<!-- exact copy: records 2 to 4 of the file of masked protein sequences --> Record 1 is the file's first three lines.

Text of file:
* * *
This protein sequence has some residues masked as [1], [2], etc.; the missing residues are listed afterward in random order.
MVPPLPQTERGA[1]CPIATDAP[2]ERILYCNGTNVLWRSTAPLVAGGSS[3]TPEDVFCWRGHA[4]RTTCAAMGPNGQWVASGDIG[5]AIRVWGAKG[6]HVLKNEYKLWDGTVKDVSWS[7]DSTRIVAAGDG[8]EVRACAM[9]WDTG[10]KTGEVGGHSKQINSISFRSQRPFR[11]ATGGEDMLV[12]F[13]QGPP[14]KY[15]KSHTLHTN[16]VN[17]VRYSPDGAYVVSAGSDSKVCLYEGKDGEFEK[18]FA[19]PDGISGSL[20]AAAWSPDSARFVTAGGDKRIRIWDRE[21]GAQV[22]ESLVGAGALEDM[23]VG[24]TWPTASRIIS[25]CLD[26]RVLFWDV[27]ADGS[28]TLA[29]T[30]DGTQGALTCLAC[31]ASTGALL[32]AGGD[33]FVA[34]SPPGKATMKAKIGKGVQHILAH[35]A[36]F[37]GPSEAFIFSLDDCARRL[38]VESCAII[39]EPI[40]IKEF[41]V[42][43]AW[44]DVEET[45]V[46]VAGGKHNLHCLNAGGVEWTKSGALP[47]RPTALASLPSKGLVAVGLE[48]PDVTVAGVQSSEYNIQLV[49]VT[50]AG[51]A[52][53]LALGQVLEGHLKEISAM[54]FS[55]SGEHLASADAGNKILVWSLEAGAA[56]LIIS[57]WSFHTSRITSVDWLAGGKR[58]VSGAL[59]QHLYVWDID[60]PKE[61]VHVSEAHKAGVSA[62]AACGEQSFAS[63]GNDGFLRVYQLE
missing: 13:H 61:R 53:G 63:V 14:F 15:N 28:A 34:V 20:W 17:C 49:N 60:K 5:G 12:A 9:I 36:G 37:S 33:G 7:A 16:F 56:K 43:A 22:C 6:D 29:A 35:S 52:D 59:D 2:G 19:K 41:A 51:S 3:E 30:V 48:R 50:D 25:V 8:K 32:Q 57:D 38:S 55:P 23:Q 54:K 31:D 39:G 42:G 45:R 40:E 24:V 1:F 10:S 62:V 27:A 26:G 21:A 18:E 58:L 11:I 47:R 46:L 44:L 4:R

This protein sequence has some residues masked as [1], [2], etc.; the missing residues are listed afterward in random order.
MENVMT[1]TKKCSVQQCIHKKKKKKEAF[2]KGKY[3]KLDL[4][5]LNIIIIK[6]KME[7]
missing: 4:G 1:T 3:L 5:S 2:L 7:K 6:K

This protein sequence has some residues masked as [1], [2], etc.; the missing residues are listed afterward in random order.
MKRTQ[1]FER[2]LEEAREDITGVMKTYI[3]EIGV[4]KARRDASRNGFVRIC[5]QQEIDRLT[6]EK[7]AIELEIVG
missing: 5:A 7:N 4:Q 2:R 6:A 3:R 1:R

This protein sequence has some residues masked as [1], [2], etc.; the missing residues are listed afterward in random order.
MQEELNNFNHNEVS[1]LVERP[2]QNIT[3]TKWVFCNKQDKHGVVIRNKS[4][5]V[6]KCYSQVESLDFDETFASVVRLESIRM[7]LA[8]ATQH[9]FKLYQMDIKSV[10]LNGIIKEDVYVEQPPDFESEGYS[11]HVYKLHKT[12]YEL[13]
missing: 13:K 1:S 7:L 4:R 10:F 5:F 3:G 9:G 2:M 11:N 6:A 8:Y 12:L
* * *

This protein sequence has some residues masked as [1], [2], etc.; the missing residues are listed afterward in random order.
MENVMT[1]TKKCSVQQCIHKKKKKKEAF[2]KGKY[3]KLDL[4][5]LNIIIIK[6]KME[7]
missing: 4:G 1:T 3:L 5:S 2:L 7:K 6:K

This protein sequence has some residues masked as [1], [2], etc.; the missing residues are listed afterward in random order.
MKRTQ[1]FER[2]LEEAREDITGVMKTYI[3]EIGV[4]KARRDASRNGFVRIC[5]QQEIDRLT[6]EK[7]AIELEIVG
missing: 5:A 7:N 4:Q 2:R 6:A 3:R 1:R

This protein sequence has some residues masked as [1], [2], etc.; the missing residues are listed afterward in random order.
MQEELNNFNHNEVS[1]LVERP[2]QNIT[3]TKWVFCNKQDKHGVVIRNKS[4][5]V[6]KCYSQVESLDFDETFASVVRLESIRM[7]LA[8]ATQH[9]FKLYQMDIKSV[10]LNGIIKEDVYVEQPPDFESEGYS[11]HVYKLHKT[12]YEL[13]
missing: 13:K 1:S 7:L 4:R 10:F 5:F 3:G 9:G 2:M 11:N 6:A 8:Y 12:L